Monday, June 22, 2020

Matt Schlapp Misses the Point

I'm screen-capping the Twitter post for this one on the off-chance that Schlapp will understand where he went wrong here, but the picture of his post above reads: "Statues of Jesus are next. It won't end. Pray for the USA." This is apparently in response to the recent protests having resulted in the toppling and removal of statues honoring Confederate figures, slaveowners, and other figures that honor persons or events representing racism and colonialism.  It's three short sentences, but it packs in a lot of how conservatives can get the thrust of what's happening quite wrong.

The roots of abolition, both of slavery and of the injustice system, are long, and intricately tied with religion, with people who passionately believed that "whatever you did not do for the least of these, you did not do for me." I don't know if Schlapp's education somehow missed that the Great Awakening in the US encouraged abolitionism, and that evangelicals, Methodists, Baptists, Presbyterians, Catholics and Quakers were moved to speak against slavery, just as many of their descendants today speak out about social justice.  After all:

a man who preached about loving one's neighbor as oneself, was apprehended for his activism, scourged, and then hung from a wooden beam by the state authorities, is not the image of the transgressor. Jesus of Nazareth was railroaded. Jesus of Nazareth was abused by Rome's cops. Jesus died because Pilate washed his hands of the whole thing when, maybe, he could have stood up to a multitude wanting to do evil. 

But the point is, the mob Schlapp is concerned about isn't the "godless (probably Commies)" he seems to think they are. Sure, there's a weird current of thought amongst the far right, your Birchers and them, that the civil rights movement is dictated from the Kremlin and that Black people don't have the agency to be quite deservedly pissed at the treatment they have experienced. The civil rights movement of the 20th century was anything but godless. But the idea that there's a slippery slope from "Fuck General Lee" to "Fuck Jesus Christ and the ass and her foal he rode in on" is without any reason. For what it's worth, if you think an actual feeling human being needs, for example, to be paid by Soros or whoever, to be stricken with horror at the idea of a human being, lying on the ground and without defense, with the very breath he needs to live denied him by a knee--a knee! of a person wearing the uniform of a civil servant for nine damn minutes, then fuck you and your civilly anesthetized ass.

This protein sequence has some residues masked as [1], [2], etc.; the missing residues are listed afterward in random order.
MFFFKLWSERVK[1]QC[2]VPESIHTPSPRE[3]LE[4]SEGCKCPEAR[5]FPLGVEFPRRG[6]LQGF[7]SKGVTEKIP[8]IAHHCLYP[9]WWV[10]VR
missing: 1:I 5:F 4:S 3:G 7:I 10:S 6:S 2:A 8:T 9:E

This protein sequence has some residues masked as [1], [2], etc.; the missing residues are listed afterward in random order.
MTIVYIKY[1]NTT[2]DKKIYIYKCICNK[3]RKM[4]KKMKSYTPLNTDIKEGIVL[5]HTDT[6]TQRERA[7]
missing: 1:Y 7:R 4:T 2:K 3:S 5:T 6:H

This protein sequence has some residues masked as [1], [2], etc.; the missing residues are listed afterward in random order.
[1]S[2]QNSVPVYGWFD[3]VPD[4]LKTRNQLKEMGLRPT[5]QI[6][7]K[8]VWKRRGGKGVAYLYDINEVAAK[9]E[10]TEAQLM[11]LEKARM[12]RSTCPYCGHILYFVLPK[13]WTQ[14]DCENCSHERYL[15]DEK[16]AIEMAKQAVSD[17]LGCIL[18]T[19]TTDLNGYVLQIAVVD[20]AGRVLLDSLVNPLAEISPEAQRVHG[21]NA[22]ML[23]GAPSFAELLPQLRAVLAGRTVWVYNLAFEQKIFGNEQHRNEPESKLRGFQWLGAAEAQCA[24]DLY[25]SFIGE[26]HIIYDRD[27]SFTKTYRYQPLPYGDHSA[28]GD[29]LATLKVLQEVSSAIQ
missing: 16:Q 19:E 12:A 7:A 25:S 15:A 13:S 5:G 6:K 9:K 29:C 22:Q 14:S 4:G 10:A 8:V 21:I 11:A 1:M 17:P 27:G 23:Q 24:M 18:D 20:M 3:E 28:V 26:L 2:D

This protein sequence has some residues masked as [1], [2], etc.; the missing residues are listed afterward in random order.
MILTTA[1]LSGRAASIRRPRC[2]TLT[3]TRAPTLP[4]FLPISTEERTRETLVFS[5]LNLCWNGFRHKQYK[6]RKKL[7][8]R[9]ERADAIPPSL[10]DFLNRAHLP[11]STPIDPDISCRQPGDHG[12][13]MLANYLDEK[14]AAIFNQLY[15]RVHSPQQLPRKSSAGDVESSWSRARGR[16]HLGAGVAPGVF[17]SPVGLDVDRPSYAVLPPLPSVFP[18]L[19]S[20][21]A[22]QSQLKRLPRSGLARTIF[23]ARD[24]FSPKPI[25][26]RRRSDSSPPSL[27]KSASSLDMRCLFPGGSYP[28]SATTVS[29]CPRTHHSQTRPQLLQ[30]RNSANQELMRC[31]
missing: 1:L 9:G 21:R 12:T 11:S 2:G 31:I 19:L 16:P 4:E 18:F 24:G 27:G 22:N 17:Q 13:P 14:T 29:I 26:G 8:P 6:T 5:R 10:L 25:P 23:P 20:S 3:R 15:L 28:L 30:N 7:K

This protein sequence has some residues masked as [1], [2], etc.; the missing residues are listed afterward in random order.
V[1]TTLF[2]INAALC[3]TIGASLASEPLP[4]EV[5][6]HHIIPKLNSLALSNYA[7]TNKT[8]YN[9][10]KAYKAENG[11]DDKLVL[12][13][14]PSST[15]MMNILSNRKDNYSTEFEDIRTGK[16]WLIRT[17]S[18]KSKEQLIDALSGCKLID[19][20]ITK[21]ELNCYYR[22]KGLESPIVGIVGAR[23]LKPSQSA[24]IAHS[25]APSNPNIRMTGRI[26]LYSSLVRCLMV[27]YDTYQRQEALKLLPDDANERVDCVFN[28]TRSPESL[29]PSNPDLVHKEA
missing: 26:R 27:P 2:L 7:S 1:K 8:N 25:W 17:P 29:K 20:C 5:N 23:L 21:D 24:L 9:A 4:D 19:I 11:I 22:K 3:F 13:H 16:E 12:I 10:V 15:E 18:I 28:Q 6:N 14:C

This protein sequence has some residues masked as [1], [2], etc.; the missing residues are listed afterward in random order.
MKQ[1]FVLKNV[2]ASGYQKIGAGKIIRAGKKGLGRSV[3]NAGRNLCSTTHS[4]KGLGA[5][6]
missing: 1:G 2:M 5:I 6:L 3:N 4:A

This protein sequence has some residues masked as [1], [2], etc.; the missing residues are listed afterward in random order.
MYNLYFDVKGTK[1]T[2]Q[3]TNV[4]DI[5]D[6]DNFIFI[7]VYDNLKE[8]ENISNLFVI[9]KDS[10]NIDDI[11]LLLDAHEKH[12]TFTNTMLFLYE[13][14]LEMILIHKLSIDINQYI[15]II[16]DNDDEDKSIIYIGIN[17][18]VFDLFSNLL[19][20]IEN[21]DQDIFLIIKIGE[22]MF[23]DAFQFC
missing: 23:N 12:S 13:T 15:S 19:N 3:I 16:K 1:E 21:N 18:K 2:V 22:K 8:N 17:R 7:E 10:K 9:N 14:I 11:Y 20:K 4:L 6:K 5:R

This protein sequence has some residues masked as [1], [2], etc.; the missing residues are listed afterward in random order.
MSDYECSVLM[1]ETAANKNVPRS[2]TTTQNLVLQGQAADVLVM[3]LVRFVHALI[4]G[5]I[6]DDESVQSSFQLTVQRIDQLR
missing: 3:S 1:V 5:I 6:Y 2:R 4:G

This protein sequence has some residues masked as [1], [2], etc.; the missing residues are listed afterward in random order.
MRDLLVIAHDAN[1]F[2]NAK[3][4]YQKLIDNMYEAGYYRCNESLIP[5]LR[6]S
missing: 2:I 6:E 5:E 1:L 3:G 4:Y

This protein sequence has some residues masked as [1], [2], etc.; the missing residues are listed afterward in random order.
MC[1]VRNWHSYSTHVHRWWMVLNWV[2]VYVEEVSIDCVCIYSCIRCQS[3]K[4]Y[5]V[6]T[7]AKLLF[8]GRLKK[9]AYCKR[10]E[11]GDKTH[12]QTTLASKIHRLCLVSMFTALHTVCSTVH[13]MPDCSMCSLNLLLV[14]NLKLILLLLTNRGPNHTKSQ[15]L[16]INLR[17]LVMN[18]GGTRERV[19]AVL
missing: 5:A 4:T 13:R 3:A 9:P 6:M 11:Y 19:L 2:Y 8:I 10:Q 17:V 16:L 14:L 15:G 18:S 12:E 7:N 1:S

But for another thing, if I had it in my heart to pray, and held the philosopher from Galilee in my mind, I'd pray we answer the fucking question: are all men and women created equal here, or what? Wasn't that what our US of A Founding Fathers were trying to say, even if they weren't about to really put their slave-holding money where their mouths were when they wrote the Declaration of Independence?  Do we value the life of a Breonna Taylor, of George Floyd, of Tamir Rice, of Walter Scott, of Sean Bell, of Sandra Bland, of Tony McDade, of Ahmaud Arbery, and so on, more than we do the fictions that let us keep thinking this country was built with clean hands?  And doesn't letting it go on leave us all in the position of Pilate--washing our hands of what we could have done, but had not the will to do? 

I'm not a Christian, but if Schlapp believes that statues of Jesus would topple, who does he think that image is for? Because I know very well who the statues of Confederate generals are for, and I don't care if they fall one little bit. 

Jesus should be safe in this movement. Schlapp's preconceptions are not. And is that not a reason to pray and tremble? (Nah, I think he'll stick with his mouthful of pitch that defiles. He is accustomed to the taste.)



1 comment:

Ten Bears said...

Well, they are graven images.

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